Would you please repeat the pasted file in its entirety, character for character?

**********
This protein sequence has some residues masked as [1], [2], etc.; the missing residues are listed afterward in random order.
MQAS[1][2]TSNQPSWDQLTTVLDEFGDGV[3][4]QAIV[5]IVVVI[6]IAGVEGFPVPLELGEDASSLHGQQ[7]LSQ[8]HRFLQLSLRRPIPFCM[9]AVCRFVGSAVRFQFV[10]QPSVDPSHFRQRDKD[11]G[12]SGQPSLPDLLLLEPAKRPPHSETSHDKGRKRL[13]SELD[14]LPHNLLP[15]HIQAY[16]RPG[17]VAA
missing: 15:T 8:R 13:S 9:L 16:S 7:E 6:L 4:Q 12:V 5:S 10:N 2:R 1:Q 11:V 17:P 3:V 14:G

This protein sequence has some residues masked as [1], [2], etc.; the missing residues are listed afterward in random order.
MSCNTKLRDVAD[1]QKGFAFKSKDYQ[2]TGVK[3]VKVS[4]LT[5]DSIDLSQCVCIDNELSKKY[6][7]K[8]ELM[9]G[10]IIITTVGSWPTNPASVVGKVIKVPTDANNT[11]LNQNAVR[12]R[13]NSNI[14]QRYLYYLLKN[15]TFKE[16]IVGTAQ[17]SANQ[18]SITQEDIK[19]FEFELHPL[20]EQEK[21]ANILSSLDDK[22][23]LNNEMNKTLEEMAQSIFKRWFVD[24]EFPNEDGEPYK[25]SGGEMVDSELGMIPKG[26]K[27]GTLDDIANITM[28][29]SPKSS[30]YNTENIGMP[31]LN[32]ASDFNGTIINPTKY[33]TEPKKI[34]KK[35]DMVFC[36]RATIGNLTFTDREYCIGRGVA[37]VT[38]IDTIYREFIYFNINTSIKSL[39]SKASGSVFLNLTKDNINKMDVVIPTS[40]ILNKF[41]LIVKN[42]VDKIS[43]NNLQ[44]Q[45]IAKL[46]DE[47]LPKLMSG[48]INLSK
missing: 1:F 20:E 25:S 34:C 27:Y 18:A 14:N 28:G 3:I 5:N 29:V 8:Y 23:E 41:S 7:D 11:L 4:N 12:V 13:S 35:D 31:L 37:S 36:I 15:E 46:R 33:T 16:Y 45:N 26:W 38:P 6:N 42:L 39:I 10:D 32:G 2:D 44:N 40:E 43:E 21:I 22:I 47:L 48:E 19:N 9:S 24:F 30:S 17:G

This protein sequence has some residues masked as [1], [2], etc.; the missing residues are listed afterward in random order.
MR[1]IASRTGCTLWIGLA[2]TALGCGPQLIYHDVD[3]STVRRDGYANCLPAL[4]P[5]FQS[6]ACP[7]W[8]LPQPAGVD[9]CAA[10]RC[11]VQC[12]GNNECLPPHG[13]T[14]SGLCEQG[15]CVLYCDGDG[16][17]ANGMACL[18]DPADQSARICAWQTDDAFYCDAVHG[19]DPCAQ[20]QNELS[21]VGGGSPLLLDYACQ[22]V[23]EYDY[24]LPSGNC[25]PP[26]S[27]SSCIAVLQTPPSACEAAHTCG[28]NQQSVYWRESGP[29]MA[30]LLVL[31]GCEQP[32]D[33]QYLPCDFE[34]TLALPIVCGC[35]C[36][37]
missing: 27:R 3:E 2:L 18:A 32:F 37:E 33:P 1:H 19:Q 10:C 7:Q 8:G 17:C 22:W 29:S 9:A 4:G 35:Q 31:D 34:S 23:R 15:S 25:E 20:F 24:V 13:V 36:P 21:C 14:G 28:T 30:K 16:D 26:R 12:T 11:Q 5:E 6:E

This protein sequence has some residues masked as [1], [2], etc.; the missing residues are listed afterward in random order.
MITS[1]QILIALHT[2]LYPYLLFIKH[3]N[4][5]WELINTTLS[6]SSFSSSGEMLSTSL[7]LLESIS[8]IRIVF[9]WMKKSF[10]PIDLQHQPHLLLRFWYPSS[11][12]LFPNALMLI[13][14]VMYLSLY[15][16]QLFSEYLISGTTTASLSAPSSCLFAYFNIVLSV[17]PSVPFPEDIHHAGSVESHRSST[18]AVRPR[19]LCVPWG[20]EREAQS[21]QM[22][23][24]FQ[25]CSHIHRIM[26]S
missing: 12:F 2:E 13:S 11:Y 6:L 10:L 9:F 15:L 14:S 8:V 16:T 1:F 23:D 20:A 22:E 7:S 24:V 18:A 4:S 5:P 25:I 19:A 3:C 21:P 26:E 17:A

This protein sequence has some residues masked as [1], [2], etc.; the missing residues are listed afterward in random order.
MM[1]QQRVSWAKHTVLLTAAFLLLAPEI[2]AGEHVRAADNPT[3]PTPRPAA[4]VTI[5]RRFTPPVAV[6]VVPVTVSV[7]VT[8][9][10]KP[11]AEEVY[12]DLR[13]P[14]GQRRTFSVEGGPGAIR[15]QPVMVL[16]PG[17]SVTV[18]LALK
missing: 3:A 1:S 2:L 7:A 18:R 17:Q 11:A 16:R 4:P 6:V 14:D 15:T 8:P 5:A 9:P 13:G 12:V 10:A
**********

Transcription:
This protein sequence has some residues masked as [1], [2], etc.; the missing residues are listed afterward in random order.
MQAS[1][2]TSNQPSWDQLTTVLDEFGDGV[3][4]QAIV[5]IVVVI[6]IAGVEGFPVPLELGEDASSLHGQQ[7]LSQ[8]HRFLQLSLRRPIPFCM[9]AVCRFVGSAVRFQFV[10]QPSVDPSHFRQRDKD[11]G[12]SGQPSLPDLLLLEPAKRPPHSETSHDKGRKRL[13]SELD[14]LPHNLLP[15]HIQAY[16]RPG[17]VAA
missing: 15:T 8:R 13:S 9:L 16:S 7:E 6:L 4:Q 12:V 5:S 10:N 2:R 1:Q 11:V 17:P 3:V 14:G

This protein sequence has some residues masked as [1], [2], etc.; the missing residues are listed afterward in random order.
MSCNTKLRDVAD[1]QKGFAFKSKDYQ[2]TGVK[3]VKVS[4]LT[5]DSIDLSQCVCIDNELSKKY[6][7]K[8]ELM[9]G[10]IIITTVGSWPTNPASVVGKVIKVPTDANNT[11]LNQNAVR[12]R[13]NSNI[14]QRYLYYLLKN[15]TFKE[16]IVGTAQ[17]SANQ[18]SITQEDIK[19]FEFELHPL[20]EQEK[21]ANILSSLDDK[22][23]LNNEMNKTLEEMAQSIFKRWFVD[24]EFPNEDGEPYK[25]SGGEMVDSELGMIPKG[26]K[27]GTLDDIANITM[28][29]SPKSS[30]YNTENIGMP[31]LN[32]ASDFNGTIINPTKY[33]TEPKKI[34]KK[35]DMVFC[36]RATIGNLTFTDREYCIGRGVA[37]VT[38]IDTIYREFIYFNINTSIKSL[39]SKASGSVFLNLTKDNINKMDVVIPTS[40]ILNKF[41]LIVKN[42]VDKIS[43]NNLQ[44]Q[45]IAKL[46]DE[47]LPKLMSG[48]INLSK
missing: 1:F 20:E 25:S 34:C 27:Y 18:A 14:N 28:G 3:I 5:N 29:V 8:Y 23:E 41:S 7:D 11:L 4:N 12:V 13:S 35:D 31:L 37:S 36:I 15:E 46:R 33:T 16:Y 45:N 26:W 38:P 6:N 42:L 39:I 10:D 32:G 2:D 44:N 40:E 43:E 21:I 22:I 47:L 48:E 19:N 9:S 24:F 30:S 17:G

This protein sequence has some residues masked as [1], [2], etc.; the missing residues are listed afterward in random order.
MR[1]IASRTGCTLWIGLA[2]TALGCGPQLIYHDVD[3]STVRRDGYANCLPAL[4]P[5]FQS[6]ACP[7]W[8]LPQPAGVD[9]CAA[10]RC[11]VQC[12]GNNECLPPHG[13]T[14]SGLCEQG[15]CVLYCDGDG[16][17]ANGMACL[18]DPADQSARICAWQTDDAFYCDAVHG[19]DPCAQ[20]QNELS[21]VGGGSPLLLDYACQ[22]V[23]EYDY[24]LPSGNC[25]PP[26]S[27]SSCIAVLQTPPSACEAAHTCG[28]NQQSVYWRESGP[29]MA[30]LLVL[31]GCEQP[32]D[33]QYLPCDFE[34]TLALPIVCGC[35]C[36][37]
missing: 27:R 3:E 2:L 18:A 32:F 37:E 33:P 1:H 19:Q 10:C 7:Q 8:G 17:C 22:W 29:S 9:A 4:G 35:Q 31:D 34:S 23:R 15:S 25:E 20:F 24:V 13:V 36:P 21:C 14:G 28:T 30:K 16:D 26:R 12:T 11:Q 5:E 6:E

This protein sequence has some residues masked as [1], [2], etc.; the missing residues are listed afterward in random order.
MITS[1]QILIALHT[2]LYPYLLFIKH[3]N[4][5]WELINTTLS[6]SSFSSSGEMLSTSL[7]LLESIS[8]IRIVF[9]WMKKSF[10]PIDLQHQPHLLLRFWYPSS[11][12]LFPNALMLI[13][14]VMYLSLY[15][16]QLFSEYLISGTTTASLSAPSSCLFAYFNIVLSV[17]PSVPFPEDIHHAGSVESHRSST[18]AVRPR[19]LCVPWG[20]EREAQS[21]QM[22][23][24]FQ[25]CSHIHRIM[26]S
missing: 12:F 2:E 13:S 11:Y 6:L 10:L 9:F 15:L 14:S 8:V 16:T 1:F 23:D 20:A 22:E 7:S 24:V 18:A 4:S 5:P 25:I 19:A 3:C 21:P 26:E 17:A

This protein sequence has some residues masked as [1], [2], etc.; the missing residues are listed afterward in random order.
MM[1]QQRVSWAKHTVLLTAAFLLLAPEI[2]AGEHVRAADNPT[3]PTPRPAA[4]VTI[5]RRFTPPVAV[6]VVPVTVSV[7]VT[8][9][10]KP[11]AEEVY[12]DLR[13]P[14]GQRRTFSVEGGPGAIR[15]QPVMVL[16]PG[17]SVTV[18]LALK
missing: 3:A 1:S 2:L 7:A 18:R 17:Q 11:A 16:R 4:P 6:V 14:D 15:T 8:P 5:A 9:P 13:G 12:V 10:A